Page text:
Amendments of the Constitution

Moreover, there is one thing why votes of the jurors are carefully considered by the Supreme Court in case controversies regarding it arise. It was found out for the long years that jurors sometimes receive bribes just to alter decisions of cases (Glasser, 2008, p. 1). To prove that, it is presented that the mere truth that three jurors voted just to acquit a defendant does not in itself show that, had the nine jurors of the popular attended further to prove the evidence, all or any of them would have developed a reasonable doubt about guilt (Glasser, 2008, p.

1). However, we have no evidences for accepting that majority jurors, aware of their duty and authority over the liberty of the defendant, would simply reject to hear to arguments showed to them in favour of acquittal, end debates, and turn into a verdict (Glasser, 2008, p. 1). There are no hard facts on these matters and whatever the situation may be, defendant’s rights must be protected. Having jurors to weigh things out in court hearings, their decisions must see to it that justice is served and not defeated.

On the other hand, there are also instances that a juror’s argument could be strong enough to support acquittal or would carry enough other jurors with him to avoid conviction (Glasser, 2008, p. 1). It depends upon the situation though wherein factors like accepting bribery or jurors truly served for a case. There are cases also when majority jurors will stop arguing and outvote a minority only after consistent debates has stopped to have persuasive effect or to serve any other purpose, that is when a minority continues to insist upon acquittal without having persuasive reasons in support of its position (Glasser, 2008, p.

1). Knowing these irregularities in the jury system, many defendants were convicted unjustly. There are also defendants who were set free of the crimes that they committed to the disadvantaged of the injured or aggrieved parties. In order to fully answer the issue on unanimity jury votes, there is a need to examine the case of Apocada v. Oregon and Johnson v. Louisiana. In the case of Apocada v. Oregon, the claim of the petitioner is that the conviction by non-unanimous jury votes, allowed under Oregon state law is a violation of his rights under Sixth Amendments of the Constitution.

The Court decided that the fourteenth amendment does not necessitate unanimity. As a result, court juries in states can convict individuals even the votes is not unanimous. The same is true with the landmark case of Johnson v. Louisiana, the reasonable doubt standard maintained in the due process clause found in the fourteenth amendment of the Constitution was not defeated by having a less unanimous jury votes (“Johnson v. Louisiana”).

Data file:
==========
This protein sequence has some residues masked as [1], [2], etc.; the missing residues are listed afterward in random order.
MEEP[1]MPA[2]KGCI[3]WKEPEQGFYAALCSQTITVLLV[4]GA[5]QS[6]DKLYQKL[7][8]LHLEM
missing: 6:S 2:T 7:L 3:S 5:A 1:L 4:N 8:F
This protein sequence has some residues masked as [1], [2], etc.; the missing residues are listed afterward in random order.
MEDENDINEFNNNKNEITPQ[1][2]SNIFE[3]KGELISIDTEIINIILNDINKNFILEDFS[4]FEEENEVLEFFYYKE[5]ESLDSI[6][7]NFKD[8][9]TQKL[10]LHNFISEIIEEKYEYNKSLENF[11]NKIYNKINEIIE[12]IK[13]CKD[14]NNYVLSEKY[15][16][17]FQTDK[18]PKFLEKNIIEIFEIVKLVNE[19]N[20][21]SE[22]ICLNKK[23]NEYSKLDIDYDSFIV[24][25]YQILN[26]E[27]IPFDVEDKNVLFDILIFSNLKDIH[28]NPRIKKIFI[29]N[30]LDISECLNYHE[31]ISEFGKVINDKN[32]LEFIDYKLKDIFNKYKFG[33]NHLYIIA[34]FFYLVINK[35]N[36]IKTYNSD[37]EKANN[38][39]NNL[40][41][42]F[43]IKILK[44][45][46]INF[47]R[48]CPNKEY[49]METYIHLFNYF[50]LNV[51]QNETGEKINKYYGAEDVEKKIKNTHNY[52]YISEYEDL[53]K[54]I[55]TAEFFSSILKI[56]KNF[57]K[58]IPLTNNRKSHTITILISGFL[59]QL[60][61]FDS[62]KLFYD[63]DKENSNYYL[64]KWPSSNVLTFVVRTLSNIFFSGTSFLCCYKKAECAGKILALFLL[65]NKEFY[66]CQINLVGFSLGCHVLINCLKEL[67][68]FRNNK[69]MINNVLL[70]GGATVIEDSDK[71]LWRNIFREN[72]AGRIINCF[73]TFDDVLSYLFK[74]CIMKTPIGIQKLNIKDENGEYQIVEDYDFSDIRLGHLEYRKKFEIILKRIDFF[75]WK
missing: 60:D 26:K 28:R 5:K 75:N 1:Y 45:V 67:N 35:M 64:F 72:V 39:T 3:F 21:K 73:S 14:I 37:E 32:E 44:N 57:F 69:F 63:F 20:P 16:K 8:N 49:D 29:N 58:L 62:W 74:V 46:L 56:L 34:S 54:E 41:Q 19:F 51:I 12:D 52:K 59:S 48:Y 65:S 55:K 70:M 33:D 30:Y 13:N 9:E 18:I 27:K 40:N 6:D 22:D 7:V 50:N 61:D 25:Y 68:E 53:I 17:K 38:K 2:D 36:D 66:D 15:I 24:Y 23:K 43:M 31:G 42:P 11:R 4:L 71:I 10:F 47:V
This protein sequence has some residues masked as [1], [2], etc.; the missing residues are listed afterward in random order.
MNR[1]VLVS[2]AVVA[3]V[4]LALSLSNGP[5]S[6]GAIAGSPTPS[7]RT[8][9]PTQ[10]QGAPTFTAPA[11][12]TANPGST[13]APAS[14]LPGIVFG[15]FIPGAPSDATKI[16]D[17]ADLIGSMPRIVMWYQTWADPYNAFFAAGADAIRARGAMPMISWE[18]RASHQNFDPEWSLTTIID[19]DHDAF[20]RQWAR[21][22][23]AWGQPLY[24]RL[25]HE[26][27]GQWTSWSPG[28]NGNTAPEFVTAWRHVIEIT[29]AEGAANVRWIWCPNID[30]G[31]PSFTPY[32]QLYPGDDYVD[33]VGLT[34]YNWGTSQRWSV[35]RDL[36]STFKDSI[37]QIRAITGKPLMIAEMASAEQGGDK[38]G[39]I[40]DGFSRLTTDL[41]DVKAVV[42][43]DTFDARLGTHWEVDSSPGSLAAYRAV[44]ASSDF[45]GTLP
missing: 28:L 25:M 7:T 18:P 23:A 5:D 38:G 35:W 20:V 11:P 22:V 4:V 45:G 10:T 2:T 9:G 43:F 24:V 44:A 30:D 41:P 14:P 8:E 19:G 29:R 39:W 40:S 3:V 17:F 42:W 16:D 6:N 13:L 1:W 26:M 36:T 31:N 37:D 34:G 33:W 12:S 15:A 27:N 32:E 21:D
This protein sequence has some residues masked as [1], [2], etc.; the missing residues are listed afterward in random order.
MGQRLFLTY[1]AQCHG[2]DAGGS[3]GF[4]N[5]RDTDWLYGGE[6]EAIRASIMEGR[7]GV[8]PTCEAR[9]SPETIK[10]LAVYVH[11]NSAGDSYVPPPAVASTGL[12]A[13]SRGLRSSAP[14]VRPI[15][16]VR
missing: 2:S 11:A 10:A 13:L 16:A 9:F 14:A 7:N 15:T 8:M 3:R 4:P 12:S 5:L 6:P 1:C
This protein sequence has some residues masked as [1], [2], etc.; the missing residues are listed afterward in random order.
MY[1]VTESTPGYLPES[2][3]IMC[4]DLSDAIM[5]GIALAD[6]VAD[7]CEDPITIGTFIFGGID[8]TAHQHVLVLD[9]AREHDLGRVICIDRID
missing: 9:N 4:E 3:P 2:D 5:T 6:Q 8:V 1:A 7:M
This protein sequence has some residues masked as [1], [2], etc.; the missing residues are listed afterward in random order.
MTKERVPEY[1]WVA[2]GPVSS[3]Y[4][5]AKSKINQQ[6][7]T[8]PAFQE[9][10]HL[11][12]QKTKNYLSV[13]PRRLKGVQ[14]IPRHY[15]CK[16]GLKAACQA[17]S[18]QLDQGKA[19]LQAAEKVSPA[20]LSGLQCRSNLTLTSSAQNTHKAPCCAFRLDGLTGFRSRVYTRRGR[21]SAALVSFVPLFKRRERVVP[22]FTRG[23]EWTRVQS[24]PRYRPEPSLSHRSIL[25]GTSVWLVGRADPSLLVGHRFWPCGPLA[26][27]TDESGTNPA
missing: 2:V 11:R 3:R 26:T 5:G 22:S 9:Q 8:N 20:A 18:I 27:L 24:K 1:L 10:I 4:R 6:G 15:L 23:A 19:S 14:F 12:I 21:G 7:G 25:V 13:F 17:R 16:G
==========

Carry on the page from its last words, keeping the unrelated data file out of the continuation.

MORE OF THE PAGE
Therefore, as mentioned earlier, even if the decisions of the jury are less unanimous, it cannot altogether be considered as a violation of the rights of the defendant. Finally, the defendants must not always rely with the old pronouncements of the issue since laws and judicial precedents may change over time. It may be the right of the defendants to claim due process, but it cannot defeat the fact that in the absence of proof to the contrary, the votes or decisions of the juries are legitimate and acceptable in the courts of justice.

A defendant cannot just allege irregularities in the jury system without thinking or looking into the positive side of the law and its implementation.


Ben Clemens Website. (2008). Convincing the Innocent: The Inferiority of Unanimous Jury Verdicts under Strategic Voting. Retrieved October 13, 2008, from http://ben. klemens. org/net_class/pdfs/unanimity_and_juries. pdf. Glasser, M. (1997). Letting The Supermajority Rule: Non- unanimous Jury Verdicts in Criminal Trials.

Retrieved October 13,,, 2008, from http://www. law. fsu. edu/ Journals/lawreview/frames/243/glasfram. html. J Rank Website. (2008). Johnson v. Louisiana. Retrieved October 13, 2008, from http://law. jrank. org/pages/12923/Johnson-v-Louisiana. html. Linder, D. (2008). University of Missouri-Kansas City Law School. Exploring Constitutional Conflicts. Retrieved October 113, 2008, from http://www. law. umkc. edu/faculty/projects/ftrials/conlaw/jurysize. html.